Mar 20, 2017

Hot in Silicon Valley: Uber loses more execs

Uber's executive exodus continues: Jeff Jones, the former Target CMO who joined Uber six months ago as its president of ride-sharing, has left the company. His abrupt departure and public statement about Uber's values at a time when the company is searching for a COO raises even more questions about the future of Uber's leadership. Meanwhile, Uber's head of mapping, former Googler Brian McClendon, is also leaving, according to the New York Times. He's leaving on amicable terms and will pursue politics in Kansas, where he grew up.

Techmeme's influence in Silicon Valley: In a profile of founder Gabe Rivera, BuzzFeed looks at the news aggregator's enduring influence on Silicon Valley's news consumption. It's the go-to source for top tech execs like the CEOs of Facebook, Google, and LinkedIn, and the tech press regularly reads it.

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Palantir CEO reflects on work with ICE

Palantir CEO Alex Karp told "Axios on HBO" that there have "absolutely" been moments he wished the company hadn't taken a contract with Immigration and Customs Enforcement (ICE).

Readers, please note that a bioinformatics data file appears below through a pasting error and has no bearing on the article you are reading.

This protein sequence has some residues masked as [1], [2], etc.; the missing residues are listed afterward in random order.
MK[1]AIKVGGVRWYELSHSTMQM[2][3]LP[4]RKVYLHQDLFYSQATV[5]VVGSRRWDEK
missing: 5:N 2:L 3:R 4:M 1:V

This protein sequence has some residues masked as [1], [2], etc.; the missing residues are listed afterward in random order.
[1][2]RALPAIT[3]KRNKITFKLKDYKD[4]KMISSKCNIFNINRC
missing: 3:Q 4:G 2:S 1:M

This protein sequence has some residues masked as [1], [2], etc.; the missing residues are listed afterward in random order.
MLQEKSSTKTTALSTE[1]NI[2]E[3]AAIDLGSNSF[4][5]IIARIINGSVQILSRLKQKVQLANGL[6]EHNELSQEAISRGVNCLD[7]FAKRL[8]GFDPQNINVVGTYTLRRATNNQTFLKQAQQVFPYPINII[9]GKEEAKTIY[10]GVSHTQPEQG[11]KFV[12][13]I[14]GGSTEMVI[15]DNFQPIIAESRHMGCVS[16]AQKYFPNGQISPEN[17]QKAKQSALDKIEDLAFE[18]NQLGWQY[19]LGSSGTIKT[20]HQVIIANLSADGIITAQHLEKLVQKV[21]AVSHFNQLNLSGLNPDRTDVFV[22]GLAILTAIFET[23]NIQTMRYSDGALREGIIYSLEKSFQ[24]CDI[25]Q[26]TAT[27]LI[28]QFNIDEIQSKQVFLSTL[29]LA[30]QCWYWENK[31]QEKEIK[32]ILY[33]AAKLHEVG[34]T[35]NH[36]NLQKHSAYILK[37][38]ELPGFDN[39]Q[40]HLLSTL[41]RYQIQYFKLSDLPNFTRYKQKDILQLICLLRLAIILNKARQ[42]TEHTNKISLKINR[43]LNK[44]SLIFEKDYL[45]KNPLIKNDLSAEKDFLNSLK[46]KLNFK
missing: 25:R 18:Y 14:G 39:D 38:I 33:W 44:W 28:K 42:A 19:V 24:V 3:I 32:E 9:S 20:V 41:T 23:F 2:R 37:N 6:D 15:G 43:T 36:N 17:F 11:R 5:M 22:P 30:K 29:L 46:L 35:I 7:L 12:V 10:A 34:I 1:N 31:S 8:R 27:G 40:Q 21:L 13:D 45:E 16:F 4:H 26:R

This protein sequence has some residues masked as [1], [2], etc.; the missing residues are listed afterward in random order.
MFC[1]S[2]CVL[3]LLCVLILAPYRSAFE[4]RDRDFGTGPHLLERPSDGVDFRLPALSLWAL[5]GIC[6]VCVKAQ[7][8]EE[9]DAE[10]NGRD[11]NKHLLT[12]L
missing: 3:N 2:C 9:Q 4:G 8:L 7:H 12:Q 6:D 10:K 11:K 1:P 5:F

• "Did I suffer? ... I've had some of my favorite employees leave," Karp told "Axios on HBO."

Michigan governor won't apologize for coronavirus lockdown

Michigan Gov. Gretchen Whitmer defended the strictness of her state's coronavirus lockdown in an interview with "Axios on HBO," saying it was necessary — despite the protests that have drawn national attention — because of how quickly the state's cases were rising.

The big picture: Whitmer, who has been a frequent target of President Trump, insisted that she had to act in the face of a lack of federal leadership — and that thousands more people in her state would have died without the lockdown.

World coronavirus updates

Data: The Center for Systems Science and Engineering at Johns Hopkins; Map: Axios Visuals

New Zealand now has only one novel coronavirus patient in hospital and just 22 active cases in the country, top health official Ashley Bloomfield confirmed at a briefing. He's "confident we have broken the chain of domestic transmission," with no new cases reported for most of May, he added.

By the numbers: Brazil on Monday recorded for the first time more deaths from the novel coronavirus in a single day than the United States, Reuters notes. Brazil reported 807 deaths from COVID-19 in the past 24 hours, compared to 620 in the U.S. for the same period.